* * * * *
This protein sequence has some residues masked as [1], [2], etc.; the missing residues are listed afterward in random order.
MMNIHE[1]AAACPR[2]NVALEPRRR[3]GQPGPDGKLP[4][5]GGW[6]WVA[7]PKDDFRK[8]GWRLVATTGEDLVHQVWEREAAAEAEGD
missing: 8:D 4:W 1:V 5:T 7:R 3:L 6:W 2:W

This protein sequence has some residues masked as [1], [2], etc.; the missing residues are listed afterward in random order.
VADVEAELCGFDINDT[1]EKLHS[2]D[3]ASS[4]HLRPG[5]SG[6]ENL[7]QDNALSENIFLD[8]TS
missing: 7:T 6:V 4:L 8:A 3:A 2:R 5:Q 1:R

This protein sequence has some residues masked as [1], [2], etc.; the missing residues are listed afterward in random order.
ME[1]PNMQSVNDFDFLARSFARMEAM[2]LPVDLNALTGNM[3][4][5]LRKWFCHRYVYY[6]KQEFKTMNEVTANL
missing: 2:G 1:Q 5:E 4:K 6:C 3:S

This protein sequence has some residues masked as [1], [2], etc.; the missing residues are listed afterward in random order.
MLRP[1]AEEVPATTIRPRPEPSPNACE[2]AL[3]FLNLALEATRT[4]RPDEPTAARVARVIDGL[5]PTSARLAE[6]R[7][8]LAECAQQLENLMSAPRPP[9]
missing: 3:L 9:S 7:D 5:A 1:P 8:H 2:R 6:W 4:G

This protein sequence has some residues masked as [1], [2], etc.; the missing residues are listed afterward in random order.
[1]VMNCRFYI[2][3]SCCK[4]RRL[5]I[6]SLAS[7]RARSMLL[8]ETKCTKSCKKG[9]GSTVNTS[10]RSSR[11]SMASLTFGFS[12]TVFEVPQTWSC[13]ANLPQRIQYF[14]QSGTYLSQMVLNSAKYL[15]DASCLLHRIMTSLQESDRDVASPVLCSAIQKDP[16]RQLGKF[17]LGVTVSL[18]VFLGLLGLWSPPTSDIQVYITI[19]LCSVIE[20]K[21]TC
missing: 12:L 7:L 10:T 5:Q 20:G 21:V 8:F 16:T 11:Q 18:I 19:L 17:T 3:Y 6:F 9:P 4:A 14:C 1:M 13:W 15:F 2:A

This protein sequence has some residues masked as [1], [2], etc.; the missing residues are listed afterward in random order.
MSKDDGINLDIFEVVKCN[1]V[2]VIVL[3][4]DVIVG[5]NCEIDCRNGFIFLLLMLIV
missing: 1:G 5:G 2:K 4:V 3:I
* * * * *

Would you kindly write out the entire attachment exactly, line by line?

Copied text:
This protein sequence has some residues masked as [1], [2], etc.; the missing residues are listed afterward in random order.
MMNIHE[1]AAACPR[2]NVALEPRRR[3]GQPGPDGKLP[4][5]GGW[6]WVA[7]PKDDFRK[8]GWRLVATTGEDLVHQVWEREAAAEAEGD
missing: 8:D 4:W 1:V 5:T 7:R 3:L 6:W 2:W

This protein sequence has some residues masked as [1], [2], etc.; the missing residues are listed afterward in random order.
VADVEAELCGFDINDT[1]EKLHS[2]D[3]ASS[4]HLRPG[5]SG[6]ENL[7]QDNALSENIFLD[8]TS
missing: 7:T 6:V 4:L 8:A 3:A 2:R 5:Q 1:R

This protein sequence has some residues masked as [1], [2], etc.; the missing residues are listed afterward in random order.
ME[1]PNMQSVNDFDFLARSFARMEAM[2]LPVDLNALTGNM[3][4][5]LRKWFCHRYVYY[6]KQEFKTMNEVTANL
missing: 2:G 1:Q 5:E 4:K 6:C 3:S

This protein sequence has some residues masked as [1], [2], etc.; the missing residues are listed afterward in random order.
MLRP[1]AEEVPATTIRPRPEPSPNACE[2]AL[3]FLNLALEATRT[4]RPDEPTAARVARVIDGL[5]PTSARLAE[6]R[7][8]LAECAQQLENLMSAPRPP[9]
missing: 3:L 9:S 7:D 5:A 1:P 8:H 2:R 6:W 4:G

This protein sequence has some residues masked as [1], [2], etc.; the missing residues are listed afterward in random order.
[1]VMNCRFYI[2][3]SCCK[4]RRL[5]I[6]SLAS[7]RARSMLL[8]ETKCTKSCKKG[9]GSTVNTS[10]RSSR[11]SMASLTFGFS[12]TVFEVPQTWSC[13]ANLPQRIQYF[14]QSGTYLSQMVLNSAKYL[15]DASCLLHRIMTSLQESDRDVASPVLCSAIQKDP[16]RQLGKF[17]LGVTVSL[18]VFLGLLGLWSPPTSDIQVYITI[19]LCSVIE[20]K[21]TC
missing: 12:L 7:L 10:T 5:Q 20:G 21:V 8:F 16:T 11:Q 18:I 19:L 17:T 3:Y 6:F 9:P 4:A 14:C 1:M 13:W 15:F 2:A

This protein sequence has some residues masked as [1], [2], etc.; the missing residues are listed afterward in random order.
MSKDDGINLDIFEVVKCN[1]V[2]VIVL[3][4]DVIVG[5]NCEIDCRNGFIFLLLMLIV
missing: 1:G 5:G 2:K 4:V 3:I